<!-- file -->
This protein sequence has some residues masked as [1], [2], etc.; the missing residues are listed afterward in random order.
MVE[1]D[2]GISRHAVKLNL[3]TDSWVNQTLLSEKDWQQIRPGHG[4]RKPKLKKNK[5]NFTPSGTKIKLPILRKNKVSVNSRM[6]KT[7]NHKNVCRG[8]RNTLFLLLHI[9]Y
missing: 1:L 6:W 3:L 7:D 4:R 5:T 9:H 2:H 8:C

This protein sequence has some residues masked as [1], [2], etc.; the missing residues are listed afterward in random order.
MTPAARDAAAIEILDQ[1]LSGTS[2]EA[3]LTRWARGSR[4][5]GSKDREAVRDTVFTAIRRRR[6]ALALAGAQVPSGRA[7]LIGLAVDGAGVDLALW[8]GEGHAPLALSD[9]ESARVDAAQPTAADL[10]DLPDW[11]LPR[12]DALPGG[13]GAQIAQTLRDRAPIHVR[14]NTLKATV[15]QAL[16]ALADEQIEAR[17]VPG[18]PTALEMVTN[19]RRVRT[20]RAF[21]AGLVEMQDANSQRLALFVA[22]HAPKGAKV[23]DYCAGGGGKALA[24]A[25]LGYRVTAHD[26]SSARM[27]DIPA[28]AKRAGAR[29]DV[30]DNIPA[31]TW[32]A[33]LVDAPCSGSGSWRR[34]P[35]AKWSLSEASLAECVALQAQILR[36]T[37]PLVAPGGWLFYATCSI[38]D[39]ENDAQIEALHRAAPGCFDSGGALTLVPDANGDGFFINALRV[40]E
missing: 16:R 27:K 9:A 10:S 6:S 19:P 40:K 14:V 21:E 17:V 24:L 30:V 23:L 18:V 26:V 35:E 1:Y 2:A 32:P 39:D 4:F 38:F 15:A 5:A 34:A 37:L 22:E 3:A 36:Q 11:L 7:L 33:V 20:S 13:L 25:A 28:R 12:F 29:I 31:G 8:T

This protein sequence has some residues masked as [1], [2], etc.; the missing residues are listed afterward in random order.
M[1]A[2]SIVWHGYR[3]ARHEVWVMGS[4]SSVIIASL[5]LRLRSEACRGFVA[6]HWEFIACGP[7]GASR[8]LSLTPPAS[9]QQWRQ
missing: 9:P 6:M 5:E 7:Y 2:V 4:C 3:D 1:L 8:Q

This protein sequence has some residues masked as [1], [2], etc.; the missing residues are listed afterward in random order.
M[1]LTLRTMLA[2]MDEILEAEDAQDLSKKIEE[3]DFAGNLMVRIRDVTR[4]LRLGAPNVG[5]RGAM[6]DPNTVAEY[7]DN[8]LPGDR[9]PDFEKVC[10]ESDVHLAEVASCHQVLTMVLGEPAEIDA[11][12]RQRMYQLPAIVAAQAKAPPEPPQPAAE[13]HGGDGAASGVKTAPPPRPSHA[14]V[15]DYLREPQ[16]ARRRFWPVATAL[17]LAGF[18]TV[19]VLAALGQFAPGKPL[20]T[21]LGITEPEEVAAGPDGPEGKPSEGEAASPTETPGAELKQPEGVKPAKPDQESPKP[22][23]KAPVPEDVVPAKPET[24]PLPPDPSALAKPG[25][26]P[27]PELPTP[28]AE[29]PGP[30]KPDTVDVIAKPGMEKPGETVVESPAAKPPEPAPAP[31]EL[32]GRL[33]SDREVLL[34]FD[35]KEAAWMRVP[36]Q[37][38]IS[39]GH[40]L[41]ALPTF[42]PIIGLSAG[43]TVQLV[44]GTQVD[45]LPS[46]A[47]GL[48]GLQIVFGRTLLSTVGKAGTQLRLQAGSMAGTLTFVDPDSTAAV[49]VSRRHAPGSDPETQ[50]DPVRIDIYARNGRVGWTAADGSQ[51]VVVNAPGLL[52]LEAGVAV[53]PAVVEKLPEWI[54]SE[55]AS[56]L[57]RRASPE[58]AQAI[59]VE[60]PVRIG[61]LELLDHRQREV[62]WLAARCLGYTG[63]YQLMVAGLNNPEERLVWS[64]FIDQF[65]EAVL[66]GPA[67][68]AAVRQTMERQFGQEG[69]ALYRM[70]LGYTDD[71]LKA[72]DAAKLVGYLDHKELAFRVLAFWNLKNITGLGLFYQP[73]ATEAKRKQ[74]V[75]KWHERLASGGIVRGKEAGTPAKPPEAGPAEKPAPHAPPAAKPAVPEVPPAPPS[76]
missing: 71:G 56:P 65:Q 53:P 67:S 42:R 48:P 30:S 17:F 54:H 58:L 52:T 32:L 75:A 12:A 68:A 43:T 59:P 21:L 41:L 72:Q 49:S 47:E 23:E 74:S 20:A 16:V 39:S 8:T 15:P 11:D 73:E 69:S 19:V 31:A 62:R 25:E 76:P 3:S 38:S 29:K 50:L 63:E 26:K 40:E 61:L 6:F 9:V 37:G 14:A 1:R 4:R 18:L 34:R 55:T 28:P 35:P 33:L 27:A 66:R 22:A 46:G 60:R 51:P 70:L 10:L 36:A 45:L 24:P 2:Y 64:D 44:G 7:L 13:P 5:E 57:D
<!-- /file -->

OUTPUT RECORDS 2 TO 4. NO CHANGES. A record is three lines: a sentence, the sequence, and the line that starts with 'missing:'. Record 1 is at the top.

This protein sequence has some residues masked as [1], [2], etc.; the missing residues are listed afterward in random order.
MTPAARDAAAIEILDQ[1]LSGTS[2]EA[3]LTRWARGSR[4][5]GSKDREAVRDTVFTAIRRRR[6]ALALAGAQVPSGRA[7]LIGLAVDGAGVDLALW[8]GEGHAPLALSD[9]ESARVDAAQPTAADL[10]DLPDW[11]LPR[12]DALPGG[13]GAQIAQTLRDRAPIHVR[14]NTLKATV[15]QAL[16]ALADEQIEAR[17]VPG[18]PTALEMVTN[19]RRVRT[20]RAF[21]AGLVEMQDANSQRLALFVA[22]HAPKGAKV[23]DYCAGGGGKALA[24]A[25]LGYRVTAHD[26]SSARM[27]DIPA[28]AKRAGAR[29]DV[30]DNIPA[31]TW[32]A[33]LVDAPCSGSGSWRR[34]P[35]AKWSLSEASLAECVALQAQILR[36]T[37]PLVAPGGWLFYATCSI[38]D[39]ENDAQIEALHRAAPGCFDSGGALTLVPDANGDGFFINALRV[40]E
missing: 16:R 27:K 9:A 10:S 6:S 19:P 40:K 14:V 21:E 17:V 24:L 30:V 23:L 18:V 26:V 35:E 1:Y 2:A 32:P 39:D 4:F 38:F 15:A 5:A 34:A 37:L 22:E 3:A 36:Q 11:L 7:L 33:V 20:S 13:L 25:A 28:R 12:F 29:I 31:G 8:T

This protein sequence has some residues masked as [1], [2], etc.; the missing residues are listed afterward in random order.
M[1]A[2]SIVWHGYR[3]ARHEVWVMGS[4]SSVIIASL[5]LRLRSEACRGFVA[6]HWEFIACGP[7]GASR[8]LSLTPPAS[9]QQWRQ
missing: 9:P 6:M 5:E 7:Y 2:V 4:C 3:D 1:L 8:Q

This protein sequence has some residues masked as [1], [2], etc.; the missing residues are listed afterward in random order.
M[1]LTLRTMLA[2]MDEILEAEDAQDLSKKIEE[3]DFAGNLMVRIRDVTR[4]LRLGAPNVG[5]RGAM[6]DPNTVAEY[7]DN[8]LPGDR[9]PDFEKVC[10]ESDVHLAEVASCHQVLTMVLGEPAEIDA[11][12]RQRMYQLPAIVAAQAKAPPEPPQPAAE[13]HGGDGAASGVKTAPPPRPSHA[14]V[15]DYLREPQ[16]ARRRFWPVATAL[17]LAGF[18]TV[19]VLAALGQFAPGKPL[20]T[21]LGITEPEEVAAGPDGPEGKPSEGEAASPTETPGAELKQPEGVKPAKPDQESPKP[22][23]KAPVPEDVVPAKPET[24]PLPPDPSALAKPG[25][26]P[27]PELPTP[28]AE[29]PGP[30]KPDTVDVIAKPGMEKPGETVVESPAAKPPEPAPAP[31]EL[32]GRL[33]SDREVLL[34]FD[35]KEAAWMRVP[36]Q[37][38]IS[39]GH[40]L[41]ALPTF[42]PIIGLSAG[43]TVQLV[44]GTQVD[45]LPS[46]A[47]GL[48]GLQIVFGRTLLSTVGKAGTQLRLQAGSMAGTLTFVDPDSTAAV[49]VSRRHAPGSDPETQ[50]DPVRIDIYARNGRVGWTAADGSQ[51]VVVNAPGLL[52]LEAGVAV[53]PAVVEKLPEWI[54]SE[55]AS[56]L[57]RRASPE[58]AQAI[59]VE[60]PVRIG[61]LELLDHRQREV[62]WLAARCLGYTG[63]YQLMVAGLNNPEERLVWS[64]FIDQF[65]EAVL[66]GPA[67][68]AAVRQTMERQFGQEG[69]ALYRM[70]LGYTDD[71]LKA[72]DAAKLVGYLDHKELAFRVLAFWNLKNITGLGLFYQP[73]ATEAKRKQ[74]V[75]KWHERLASGGIVRGKEAGTPAKPPEAGPAEKPAPHAPPAAKPAVPEVPPAPPS[76]
missing: 71:G 56:P 65:Q 53:P 67:S 42:R 48:P 30:S 17:F 54:H 58:L 52:T 32:L 75:A 12:A 68:A 43:T 59:P 21:L 41:L 72:Q 49:S 47:E 23:E 74:S 20:A 16:V 39:S 8:T 15:P 11:D 73:E 69:S 19:V 31:A 62:R 25:E 76:P 3:S 38:S 29:K 50:L 63:E 26:K 40:E 61:L 6:F 9:V 37:G 14:A 1:R 4:R 18:L 34:R 55:T 28:P 35:P 33:L 27:A 66:R 22:A 46:G 60:R 51:P 70:L 10:L 36:A 45:L 24:P 2:Y 64:D 44:G 7:L 13:P 5:E 57:D